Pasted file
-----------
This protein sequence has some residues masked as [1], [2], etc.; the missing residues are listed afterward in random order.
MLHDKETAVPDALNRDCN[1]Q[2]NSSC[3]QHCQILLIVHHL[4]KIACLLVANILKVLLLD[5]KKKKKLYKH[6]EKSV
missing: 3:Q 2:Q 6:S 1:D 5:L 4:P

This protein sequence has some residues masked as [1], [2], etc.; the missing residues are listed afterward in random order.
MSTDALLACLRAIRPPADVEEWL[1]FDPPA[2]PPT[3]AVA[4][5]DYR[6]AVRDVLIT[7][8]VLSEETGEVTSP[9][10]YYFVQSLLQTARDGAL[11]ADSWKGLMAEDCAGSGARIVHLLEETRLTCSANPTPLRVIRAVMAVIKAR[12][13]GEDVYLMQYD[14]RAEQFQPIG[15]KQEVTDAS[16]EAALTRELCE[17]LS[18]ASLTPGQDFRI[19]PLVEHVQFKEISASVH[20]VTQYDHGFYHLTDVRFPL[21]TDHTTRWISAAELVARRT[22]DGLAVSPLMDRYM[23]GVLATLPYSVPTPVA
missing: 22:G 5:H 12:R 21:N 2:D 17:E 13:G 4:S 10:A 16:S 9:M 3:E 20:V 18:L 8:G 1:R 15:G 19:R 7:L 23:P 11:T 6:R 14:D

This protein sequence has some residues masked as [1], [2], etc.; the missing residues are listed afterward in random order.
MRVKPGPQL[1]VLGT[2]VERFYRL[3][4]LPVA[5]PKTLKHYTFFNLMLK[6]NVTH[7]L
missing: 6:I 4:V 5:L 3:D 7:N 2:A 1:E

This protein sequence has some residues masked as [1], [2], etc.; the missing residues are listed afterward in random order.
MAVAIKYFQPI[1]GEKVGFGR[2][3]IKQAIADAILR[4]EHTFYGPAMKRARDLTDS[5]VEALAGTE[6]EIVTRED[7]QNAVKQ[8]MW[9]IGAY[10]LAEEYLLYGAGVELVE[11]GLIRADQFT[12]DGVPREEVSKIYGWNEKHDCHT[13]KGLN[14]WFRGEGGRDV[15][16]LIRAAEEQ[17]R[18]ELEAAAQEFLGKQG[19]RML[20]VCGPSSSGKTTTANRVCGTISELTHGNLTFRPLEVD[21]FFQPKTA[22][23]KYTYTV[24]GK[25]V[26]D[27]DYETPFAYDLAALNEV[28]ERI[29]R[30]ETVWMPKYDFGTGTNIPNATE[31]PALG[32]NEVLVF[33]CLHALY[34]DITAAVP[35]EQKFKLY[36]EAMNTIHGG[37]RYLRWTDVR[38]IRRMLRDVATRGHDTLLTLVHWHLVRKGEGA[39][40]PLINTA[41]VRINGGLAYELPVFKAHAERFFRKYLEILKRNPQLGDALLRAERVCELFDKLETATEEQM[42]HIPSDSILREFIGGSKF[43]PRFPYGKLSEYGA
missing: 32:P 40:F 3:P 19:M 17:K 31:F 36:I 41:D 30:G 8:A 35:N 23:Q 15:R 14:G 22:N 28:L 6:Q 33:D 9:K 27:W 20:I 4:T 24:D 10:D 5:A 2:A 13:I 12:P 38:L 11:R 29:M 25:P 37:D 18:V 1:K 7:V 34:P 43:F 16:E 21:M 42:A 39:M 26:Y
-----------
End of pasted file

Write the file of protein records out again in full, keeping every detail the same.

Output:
This protein sequence has some residues masked as [1], [2], etc.; the missing residues are listed afterward in random order.
MLHDKETAVPDALNRDCN[1]Q[2]NSSC[3]QHCQILLIVHHL[4]KIACLLVANILKVLLLD[5]KKKKKLYKH[6]EKSV
missing: 3:Q 2:Q 6:S 1:D 5:L 4:P

This protein sequence has some residues masked as [1], [2], etc.; the missing residues are listed afterward in random order.
MSTDALLACLRAIRPPADVEEWL[1]FDPPA[2]PPT[3]AVA[4][5]DYR[6]AVRDVLIT[7][8]VLSEETGEVTSP[9][10]YYFVQSLLQTARDGAL[11]ADSWKGLMAEDCAGSGARIVHLLEETRLTCSANPTPLRVIRAVMAVIKAR[12][13]GEDVYLMQYD[14]RAEQFQPIG[15]KQEVTDAS[16]EAALTRELCE[17]LS[18]ASLTPGQDFRI[19]PLVEHVQFKEISASVH[20]VTQYDHGFYHLTDVRFPL[21]TDHTTRWISAAELVARRT[22]DGLAVSPLMDRYM[23]GVLATLPYSVPTPVA
missing: 22:G 5:H 12:R 21:N 2:D 17:E 13:G 4:S 10:A 16:S 9:M 3:E 20:V 18:L 8:G 1:R 15:G 19:R 7:L 23:P 11:T 6:R 14:D

This protein sequence has some residues masked as [1], [2], etc.; the missing residues are listed afterward in random order.
MRVKPGPQL[1]VLGT[2]VERFYRL[3][4]LPVA[5]PKTLKHYTFFNLMLK[6]NVTH[7]L
missing: 6:I 4:V 5:L 3:D 7:N 2:A 1:E

This protein sequence has some residues masked as [1], [2], etc.; the missing residues are listed afterward in random order.
MAVAIKYFQPI[1]GEKVGFGR[2][3]IKQAIADAILR[4]EHTFYGPAMKRARDLTDS[5]VEALAGTE[6]EIVTRED[7]QNAVKQ[8]MW[9]IGAY[10]LAEEYLLYGAGVELVE[11]GLIRADQFT[12]DGVPREEVSKIYGWNEKHDCHT[13]KGLN[14]WFRGEGGRDV[15][16]LIRAAEEQ[17]R[18]ELEAAAQEFLGKQG[19]RML[20]VCGPSSSGKTTTANRVCGTISELTHGNLTFRPLEVD[21]FFQPKTA[22][23]KYTYTV[24]GK[25]V[26]D[27]DYETPFAYDLAALNEV[28]ERI[29]R[30]ETVWMPKYDFGTGTNIPNATE[31]PALG[32]NEVLVF[33]CLHALY[34]DITAAVP[35]EQKFKLY[36]EAMNTIHGG[37]RYLRWTDVR[38]IRRMLRDVATRGHDTLLTLVHWHLVRKGEGA[39][40]PLINTA[41]VRINGGLAYELPVFKAHAERFFRKYLEILKRNPQLGDALLRAERVCELFDKLETATEEQM[42]HIPSDSILREFIGGSKF[43]PRFPYGKLSEYGA
missing: 32:P 40:F 3:P 19:M 17:K 31:F 36:I 41:D 30:G 8:A 35:N 23:Q 15:R 14:G 22:N 28:L 6:Q 33:D 9:K 27:W 20:I 4:T 24:D 10:D 5:A 2:A 13:I 12:P 38:L 11:R 29:M 25:P 37:D 18:V 1:K 7:V 34:P 43:F 16:E 21:M 42:A 39:M 26:Y